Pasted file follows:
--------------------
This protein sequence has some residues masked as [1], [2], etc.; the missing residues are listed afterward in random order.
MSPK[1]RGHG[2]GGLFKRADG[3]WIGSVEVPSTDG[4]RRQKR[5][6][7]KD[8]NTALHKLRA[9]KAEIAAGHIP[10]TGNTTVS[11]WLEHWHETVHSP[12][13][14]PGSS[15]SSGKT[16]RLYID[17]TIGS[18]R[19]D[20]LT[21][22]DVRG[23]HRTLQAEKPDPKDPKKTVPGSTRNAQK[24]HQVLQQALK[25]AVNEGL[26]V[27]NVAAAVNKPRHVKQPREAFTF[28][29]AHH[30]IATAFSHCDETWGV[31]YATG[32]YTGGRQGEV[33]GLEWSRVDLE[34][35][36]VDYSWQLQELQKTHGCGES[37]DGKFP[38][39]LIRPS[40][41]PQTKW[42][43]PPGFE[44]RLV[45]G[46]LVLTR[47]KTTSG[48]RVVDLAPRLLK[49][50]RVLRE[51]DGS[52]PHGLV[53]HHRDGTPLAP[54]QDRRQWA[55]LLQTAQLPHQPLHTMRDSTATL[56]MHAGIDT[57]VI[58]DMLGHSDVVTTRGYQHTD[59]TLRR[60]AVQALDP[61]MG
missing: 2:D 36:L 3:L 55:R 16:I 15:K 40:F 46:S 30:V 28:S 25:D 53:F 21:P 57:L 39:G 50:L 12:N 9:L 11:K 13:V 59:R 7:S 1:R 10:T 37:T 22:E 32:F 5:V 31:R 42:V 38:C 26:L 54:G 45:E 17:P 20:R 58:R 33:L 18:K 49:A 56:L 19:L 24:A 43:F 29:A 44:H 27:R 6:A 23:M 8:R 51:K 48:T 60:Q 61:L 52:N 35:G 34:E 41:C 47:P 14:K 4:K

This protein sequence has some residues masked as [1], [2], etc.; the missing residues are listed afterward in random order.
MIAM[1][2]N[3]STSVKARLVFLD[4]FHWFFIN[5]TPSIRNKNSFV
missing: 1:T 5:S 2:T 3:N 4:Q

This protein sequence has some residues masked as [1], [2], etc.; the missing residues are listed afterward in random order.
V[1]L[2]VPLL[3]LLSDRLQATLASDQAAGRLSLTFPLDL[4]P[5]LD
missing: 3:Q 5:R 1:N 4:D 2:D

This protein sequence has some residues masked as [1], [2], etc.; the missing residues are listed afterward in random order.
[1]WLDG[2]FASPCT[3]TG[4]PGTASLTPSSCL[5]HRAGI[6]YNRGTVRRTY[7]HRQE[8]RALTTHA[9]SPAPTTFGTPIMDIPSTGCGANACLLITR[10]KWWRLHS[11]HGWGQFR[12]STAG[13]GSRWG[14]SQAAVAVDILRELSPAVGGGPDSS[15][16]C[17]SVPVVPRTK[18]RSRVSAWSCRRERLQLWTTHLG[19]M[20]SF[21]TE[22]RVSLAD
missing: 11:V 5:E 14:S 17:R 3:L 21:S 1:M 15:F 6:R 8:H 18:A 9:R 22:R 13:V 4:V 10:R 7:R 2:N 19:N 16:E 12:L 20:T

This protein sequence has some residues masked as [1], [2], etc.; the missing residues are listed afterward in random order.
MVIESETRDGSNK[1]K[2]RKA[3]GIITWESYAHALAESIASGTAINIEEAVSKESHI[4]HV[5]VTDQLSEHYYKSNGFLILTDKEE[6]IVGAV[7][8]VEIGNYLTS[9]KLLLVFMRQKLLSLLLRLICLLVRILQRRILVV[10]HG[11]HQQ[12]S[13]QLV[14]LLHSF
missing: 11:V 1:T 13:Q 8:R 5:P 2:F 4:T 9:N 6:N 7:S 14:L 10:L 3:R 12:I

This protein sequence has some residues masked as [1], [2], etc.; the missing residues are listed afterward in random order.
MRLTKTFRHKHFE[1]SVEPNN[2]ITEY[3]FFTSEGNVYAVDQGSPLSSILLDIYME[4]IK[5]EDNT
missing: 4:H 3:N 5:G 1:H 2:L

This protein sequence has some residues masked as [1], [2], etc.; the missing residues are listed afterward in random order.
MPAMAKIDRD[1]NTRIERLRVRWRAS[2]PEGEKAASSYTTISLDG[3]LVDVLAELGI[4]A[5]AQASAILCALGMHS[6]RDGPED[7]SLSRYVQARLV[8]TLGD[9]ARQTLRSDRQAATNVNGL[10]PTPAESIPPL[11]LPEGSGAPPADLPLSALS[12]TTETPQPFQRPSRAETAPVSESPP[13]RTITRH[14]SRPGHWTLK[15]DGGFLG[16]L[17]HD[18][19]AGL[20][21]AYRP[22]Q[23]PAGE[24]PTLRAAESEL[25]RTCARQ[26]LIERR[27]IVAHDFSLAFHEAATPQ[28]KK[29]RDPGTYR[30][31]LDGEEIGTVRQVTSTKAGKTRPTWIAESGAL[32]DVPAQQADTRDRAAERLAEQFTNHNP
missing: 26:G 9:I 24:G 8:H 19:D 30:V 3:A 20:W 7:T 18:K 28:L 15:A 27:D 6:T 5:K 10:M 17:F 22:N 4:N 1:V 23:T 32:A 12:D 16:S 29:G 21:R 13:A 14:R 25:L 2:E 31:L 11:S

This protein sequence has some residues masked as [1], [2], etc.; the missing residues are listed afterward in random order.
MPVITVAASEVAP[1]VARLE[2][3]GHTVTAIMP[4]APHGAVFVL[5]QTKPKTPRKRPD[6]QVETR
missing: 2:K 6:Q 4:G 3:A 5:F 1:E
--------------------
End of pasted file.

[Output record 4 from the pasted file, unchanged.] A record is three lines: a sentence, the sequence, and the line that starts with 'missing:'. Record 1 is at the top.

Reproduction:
This protein sequence has some residues masked as [1], [2], etc.; the missing residues are listed afterward in random order.
[1]WLDG[2]FASPCT[3]TG[4]PGTASLTPSSCL[5]HRAGI[6]YNRGTVRRTY[7]HRQE[8]RALTTHA[9]SPAPTTFGTPIMDIPSTGCGANACLLITR[10]KWWRLHS[11]HGWGQFR[12]STAG[13]GSRWG[14]SQAAVAVDILRELSPAVGGGPDSS[15][16]C[17]SVPVVPRTK[18]RSRVSAWSCRRERLQLWTTHLG[19]M[20]SF[21]TE[22]RVSLAD
missing: 11:V 5:E 14:S 17:R 3:L 21:S 1:M 15:F 6:R 8:H 18:A 9:R 22:R 13:V 4:V 10:R 7:R 2:N 19:N 16:E 12:L 20:T